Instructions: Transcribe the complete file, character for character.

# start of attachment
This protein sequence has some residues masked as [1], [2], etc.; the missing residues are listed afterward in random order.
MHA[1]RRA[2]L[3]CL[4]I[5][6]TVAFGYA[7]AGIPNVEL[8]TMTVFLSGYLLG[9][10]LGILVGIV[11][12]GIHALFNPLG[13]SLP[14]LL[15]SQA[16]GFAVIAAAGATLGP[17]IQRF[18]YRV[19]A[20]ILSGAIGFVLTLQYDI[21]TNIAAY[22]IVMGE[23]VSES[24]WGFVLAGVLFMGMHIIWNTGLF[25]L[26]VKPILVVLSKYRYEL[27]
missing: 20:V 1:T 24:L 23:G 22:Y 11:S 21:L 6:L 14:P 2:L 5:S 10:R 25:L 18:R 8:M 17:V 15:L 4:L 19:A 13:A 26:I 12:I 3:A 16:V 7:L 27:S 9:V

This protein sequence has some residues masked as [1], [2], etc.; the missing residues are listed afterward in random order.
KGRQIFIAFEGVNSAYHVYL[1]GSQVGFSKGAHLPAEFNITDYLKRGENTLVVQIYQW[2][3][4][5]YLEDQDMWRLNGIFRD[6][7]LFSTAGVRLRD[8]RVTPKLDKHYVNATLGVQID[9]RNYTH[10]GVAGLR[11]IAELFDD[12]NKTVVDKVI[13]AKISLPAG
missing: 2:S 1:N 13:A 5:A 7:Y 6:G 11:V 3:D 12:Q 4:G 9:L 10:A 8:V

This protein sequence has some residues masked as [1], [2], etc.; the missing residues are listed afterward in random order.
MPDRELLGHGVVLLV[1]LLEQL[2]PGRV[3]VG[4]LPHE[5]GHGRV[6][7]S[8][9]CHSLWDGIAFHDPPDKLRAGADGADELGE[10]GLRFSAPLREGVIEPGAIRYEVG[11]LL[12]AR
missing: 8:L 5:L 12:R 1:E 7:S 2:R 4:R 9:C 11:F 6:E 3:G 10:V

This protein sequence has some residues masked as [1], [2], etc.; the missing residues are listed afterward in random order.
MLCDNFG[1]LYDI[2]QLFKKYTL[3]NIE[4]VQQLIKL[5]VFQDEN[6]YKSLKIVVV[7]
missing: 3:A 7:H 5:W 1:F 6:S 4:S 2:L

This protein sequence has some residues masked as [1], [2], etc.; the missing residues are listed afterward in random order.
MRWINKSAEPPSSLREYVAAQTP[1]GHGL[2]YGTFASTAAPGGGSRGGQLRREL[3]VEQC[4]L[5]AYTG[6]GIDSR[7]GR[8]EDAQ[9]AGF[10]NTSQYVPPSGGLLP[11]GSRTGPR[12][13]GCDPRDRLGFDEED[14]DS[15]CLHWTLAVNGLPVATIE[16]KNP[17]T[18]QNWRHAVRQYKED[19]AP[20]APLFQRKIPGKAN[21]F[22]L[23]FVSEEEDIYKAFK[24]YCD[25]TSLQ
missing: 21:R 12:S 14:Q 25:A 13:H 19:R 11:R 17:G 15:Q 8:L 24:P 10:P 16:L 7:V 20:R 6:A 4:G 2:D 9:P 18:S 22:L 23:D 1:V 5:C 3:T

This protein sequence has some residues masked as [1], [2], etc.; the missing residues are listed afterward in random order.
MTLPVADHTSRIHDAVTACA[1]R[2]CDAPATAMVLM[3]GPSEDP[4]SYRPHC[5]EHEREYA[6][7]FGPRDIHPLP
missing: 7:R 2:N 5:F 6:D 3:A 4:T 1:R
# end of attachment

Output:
This protein sequence has some residues masked as [1], [2], etc.; the missing residues are listed afterward in random order.
MHA[1]RRA[2]L[3]CL[4]I[5][6]TVAFGYA[7]AGIPNVEL[8]TMTVFLSGYLLG[9][10]LGILVGIV[11][12]GIHALFNPLG[13]SLP[14]LL[15]SQA[16]GFAVIAAAGATLGP[17]IQRF[18]YRV[19]A[20]ILSGAIGFVLTLQYDI[21]TNIAAY[22]IVMGE[23]VSES[24]WGFVLAGVLFMGMHIIWNTGLF[25]L[26]VKPILVVLSKYRYEL[27]
missing: 20:V 1:T 24:L 23:G 22:Y 11:S 21:L 6:L 14:P 2:L 5:S 10:R 25:L 18:R 8:M 17:V 15:L 4:L 19:A 13:A 26:I 12:I 3:A 16:V 7:L 27:S 9:V

This protein sequence has some residues masked as [1], [2], etc.; the missing residues are listed afterward in random order.
KGRQIFIAFEGVNSAYHVYL[1]GSQVGFSKGAHLPAEFNITDYLKRGENTLVVQIYQW[2][3][4][5]YLEDQDMWRLNGIFRD[6][7]LFSTAGVRLRD[8]RVTPKLDKHYVNATLGVQID[9]RNYTH[10]GVAGLR[11]IAELFDD[12]NKTVVDKVI[13]AKISLPAG
missing: 2:S 1:N 13:A 5:A 7:Y 6:G 11:V 3:D 12:Q 4:G 9:L 10:A 8:V

This protein sequence has some residues masked as [1], [2], etc.; the missing residues are listed afterward in random order.
MPDRELLGHGVVLLV[1]LLEQL[2]PGRV[3]VG[4]LPHE[5]GHGRV[6][7]S[8][9]CHSLWDGIAFHDPPDKLRAGADGADELGE[10]GLRFSAPLREGVIEPGAIRYEVG[11]LL[12]AR
missing: 8:L 5:L 12:R 1:E 7:S 2:R 4:R 9:C 11:F 6:E 3:G 10:V

This protein sequence has some residues masked as [1], [2], etc.; the missing residues are listed afterward in random order.
MLCDNFG[1]LYDI[2]QLFKKYTL[3]NIE[4]VQQLIKL[5]VFQDEN[6]YKSLKIVVV[7]
missing: 3:A 7:H 5:W 1:F 6:S 4:S 2:L

This protein sequence has some residues masked as [1], [2], etc.; the missing residues are listed afterward in random order.
MRWINKSAEPPSSLREYVAAQTP[1]GHGL[2]YGTFASTAAPGGGSRGGQLRREL[3]VEQC[4]L[5]AYTG[6]GIDSR[7]GR[8]EDAQ[9]AGF[10]NTSQYVPPSGGLLP[11]GSRTGPR[12][13]GCDPRDRLGFDEED[14]DS[15]CLHWTLAVNGLPVATIE[16]KNP[17]T[18]QNWRHAVRQYKED[19]AP[20]APLFQRKIPGKAN[21]F[22]L[23]FVSEEEDIYKAFK[24]YCD[25]TSLQ
missing: 21:R 12:S 14:Q 25:A 13:H 19:R 11:R 17:G 15:Q 8:L 24:P 10:P 16:L 7:V 20:R 6:A 4:G 2:D 9:P 18:S 22:L 23:D 1:V 5:C 3:T

This protein sequence has some residues masked as [1], [2], etc.; the missing residues are listed afterward in random order.
MTLPVADHTSRIHDAVTACA[1]R[2]CDAPATAMVLM[3]GPSEDP[4]SYRPHC[5]EHEREYA[6][7]FGPRDIHPLP
missing: 7:R 2:N 5:F 6:D 3:A 4:T 1:R